I have been teaching now for 13 years, in East Baton Rouge and surrounding parishes, following in the footsteps of “parents” who were in the profession for a combined 65 years. We (previous Jindal supporters) constantly speak of how rewarding the classroom can be, knowing we have the chance to make a difference. However, the conversation is quickly over shadowed by the new era of education-accountability.

Yes, teachers should be accountable; that goes without saying. But to what end? According to Governor Jindal, teachers are now responsible for high school pregnancies. (Tuesday’s paper) Will there ever come a time when we face reality, dare to be politically incorrect and say that parents are equally or more so responsible for their child’s success? Of course not. That would make sense. In the modern classroom, technology is continually integrated, methods of communication between school and home are at an all time high, and teachers are required to attend days of professional development to further enhance knowledge of various learning strategies. Both weekly and daily lesson plans are created to map what will be covered and how it relates to GLE’s (grade level expectations). And above all, we are instructed to reach all 120+ students on an individual basis based on their unique learning style. To make parents aware of public school’s “expectations”, schools were recently given standard letter grades that reflect their overall performance. The grade is based on how well students perform on tests. I taught at (X) High School which received an A and now I teach at (Y) High which received a D; I must have regressed tremendously as a teacher. The SPS, (school performance score) also takes into account graduation rates. So educators are also responsible for attendance and dropout rates. If I had decided to drop out of high school, I am pretty sure my parents would have had something to say about it; my school would have simply provided the paperwork.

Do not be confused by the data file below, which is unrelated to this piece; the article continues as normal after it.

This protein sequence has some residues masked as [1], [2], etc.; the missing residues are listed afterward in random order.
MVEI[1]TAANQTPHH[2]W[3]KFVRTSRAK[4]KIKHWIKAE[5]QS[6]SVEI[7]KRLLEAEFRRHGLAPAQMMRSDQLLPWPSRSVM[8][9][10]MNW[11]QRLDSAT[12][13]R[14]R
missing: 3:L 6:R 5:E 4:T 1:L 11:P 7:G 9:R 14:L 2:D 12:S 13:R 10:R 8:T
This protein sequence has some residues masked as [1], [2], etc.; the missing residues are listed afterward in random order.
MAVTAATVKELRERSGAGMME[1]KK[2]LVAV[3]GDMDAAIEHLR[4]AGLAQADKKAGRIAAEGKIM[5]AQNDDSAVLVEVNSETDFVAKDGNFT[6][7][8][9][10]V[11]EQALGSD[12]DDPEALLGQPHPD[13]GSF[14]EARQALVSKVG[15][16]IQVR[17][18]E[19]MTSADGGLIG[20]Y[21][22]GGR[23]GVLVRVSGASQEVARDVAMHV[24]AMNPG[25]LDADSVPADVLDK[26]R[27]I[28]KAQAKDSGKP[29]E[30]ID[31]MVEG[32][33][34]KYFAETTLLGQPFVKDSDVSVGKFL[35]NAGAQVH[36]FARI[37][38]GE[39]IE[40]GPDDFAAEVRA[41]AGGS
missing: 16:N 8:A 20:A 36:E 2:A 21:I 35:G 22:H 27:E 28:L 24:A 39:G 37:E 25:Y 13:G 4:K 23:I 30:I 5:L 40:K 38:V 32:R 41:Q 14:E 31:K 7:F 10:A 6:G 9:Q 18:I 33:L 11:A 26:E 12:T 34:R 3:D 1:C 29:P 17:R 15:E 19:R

We need reform, but not in the classroom. The first public school was opened in 1635 and the basic premise of school--teach/learn-- hasn’t changed. What have changed are the attitudes and ambitions of those who attend. But, when it comes to action and questioning how we can fix what’s broken, it always comes back on the schools. What’s wrong with education? How does your child’s school measure up? And now that measuring stick--whether or not little Johnny can pass a test--will affect my livelihood as a professional. Has anyone making the rules sat in a public school classroom in the last ten years?

In summary, I got into education hoping to make a difference in a child’s life. In my years of experience, I feel I have reached some, not all and therefore I will always have room to grow. With responsibilities continually stacking up, and salaries now being manipulated in front of our faces, the classroom does not seem to be as rewarding as it once was. Schools are trying everything in the arsenal to improve academically and yet, sub par scores seem to be solely represented as a reflection of the schools’ efforts, or lack thereof. The reality is on any given day a classroom teacher may have an hour of face time with a child within a 24 hour period, and that time is divided among all the students in the class. Are the academic expectations put on schools unrealistic? No. But, they CANNOT and WILL NOT solely be reached in the classroom. Reflect on Pasteur’s homage and let’s ALL be accountable. It’s the promise of education, and our future.

1 comment:

Kathy said...

Thanks for sharing this letter! It says so much.